There is a semi-excuse for this: anyone over the age of 40 grew up thinking that half a bottle of wine with dinner each night qualified as "moderate" consumption, so it's a shock to look at up-to-date tables which show how small a single unit actually is. You don't have to drink seven pints a night to have a drink problem; a couple of large glasses of wine each evening adds up to several dozen units per week, way above "safe" limits for both men and women. Recent medical knowledge requires a mostly unwelcome adjustment on the part of social drinkers who want to stay healthy; some individuals have cut back – women know more these days about the link between unsafe drinking and breast cancer – but the cultural norm is still to drink more than doctors recommend.

That makes it easy for sceptics to dismiss any attempt to tackle binge-drinking on the grounds that the medical establishment is much too cautious in its approach to alcohol. Why should "moderate" or "sensible" drinkers be affected by measures which clearly ought to be targeted on young people who regularly drink themselves legless? It's true that the Nice recommendations would make booze more expensive for everyone; the panel didn't recommend a minimum price but worked on an example of 50p per unit, which would raise the price of a two-litre bottle of cider to £7.50, and a 500ml can of lager to £1.14. But there is an element of targeting here, since higher prices have the biggest impact on the heaviest drinkers and on young people, who spend a relatively high proportion of their income on alcohol. If the rest of us cut down as well, that would bring more health benefits, as well as reducing the cost to the NHS of drink-related illness.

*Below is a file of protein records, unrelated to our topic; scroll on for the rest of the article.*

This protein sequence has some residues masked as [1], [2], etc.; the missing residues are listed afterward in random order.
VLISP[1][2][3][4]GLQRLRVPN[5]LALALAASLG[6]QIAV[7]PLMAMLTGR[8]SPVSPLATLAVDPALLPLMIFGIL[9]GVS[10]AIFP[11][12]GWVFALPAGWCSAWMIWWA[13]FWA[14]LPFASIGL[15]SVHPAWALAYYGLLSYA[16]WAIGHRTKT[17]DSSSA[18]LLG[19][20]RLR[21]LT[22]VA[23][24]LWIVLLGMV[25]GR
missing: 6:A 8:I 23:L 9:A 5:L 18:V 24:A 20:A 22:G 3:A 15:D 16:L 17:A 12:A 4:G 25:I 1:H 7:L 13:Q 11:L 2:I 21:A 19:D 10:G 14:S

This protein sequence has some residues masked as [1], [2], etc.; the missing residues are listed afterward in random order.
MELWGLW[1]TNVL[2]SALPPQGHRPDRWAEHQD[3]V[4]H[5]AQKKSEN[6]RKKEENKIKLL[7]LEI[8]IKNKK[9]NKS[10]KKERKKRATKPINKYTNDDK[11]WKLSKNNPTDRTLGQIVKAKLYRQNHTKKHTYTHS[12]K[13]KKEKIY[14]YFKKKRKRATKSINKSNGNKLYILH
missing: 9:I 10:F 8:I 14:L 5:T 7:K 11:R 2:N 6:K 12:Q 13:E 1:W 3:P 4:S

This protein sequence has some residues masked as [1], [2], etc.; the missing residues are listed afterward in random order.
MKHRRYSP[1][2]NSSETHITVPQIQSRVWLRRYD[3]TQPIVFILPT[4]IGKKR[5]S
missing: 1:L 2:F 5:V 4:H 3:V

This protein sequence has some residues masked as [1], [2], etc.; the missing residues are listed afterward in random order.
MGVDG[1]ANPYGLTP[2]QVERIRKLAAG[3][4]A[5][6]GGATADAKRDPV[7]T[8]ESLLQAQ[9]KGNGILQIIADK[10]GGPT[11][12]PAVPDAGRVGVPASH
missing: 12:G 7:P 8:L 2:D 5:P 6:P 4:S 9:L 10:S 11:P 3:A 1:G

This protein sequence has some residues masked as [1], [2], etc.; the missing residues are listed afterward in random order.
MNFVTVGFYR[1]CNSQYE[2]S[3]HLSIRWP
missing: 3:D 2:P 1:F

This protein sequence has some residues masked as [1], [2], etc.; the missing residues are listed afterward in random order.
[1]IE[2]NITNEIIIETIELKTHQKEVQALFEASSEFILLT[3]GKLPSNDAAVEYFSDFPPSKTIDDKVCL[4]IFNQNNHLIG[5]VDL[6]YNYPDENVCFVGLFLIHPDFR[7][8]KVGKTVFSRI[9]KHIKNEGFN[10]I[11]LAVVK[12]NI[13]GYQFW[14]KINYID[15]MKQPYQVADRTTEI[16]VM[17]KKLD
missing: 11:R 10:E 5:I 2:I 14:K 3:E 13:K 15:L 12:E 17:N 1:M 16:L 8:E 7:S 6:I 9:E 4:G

People who complain about the "nanny state" ignore the fact that alcoholism and other lifestyle conditions, such as obesity, place a huge burden on taxpayers. According to Professor Mike Kelly, Nice's public health director, excessive drinking costs the NHS £2bn each year and leads to half a million crimes, 17 million lost working days, 1.2 million violent incidents and just under 15,000 alcohol-related deaths. I'm not as a rule in favour of banning things, whether we're talking about recreational drugs, tobacco or alcohol, but the social and financial cost of alcohol-related illness is a powerful argument for greater regulation.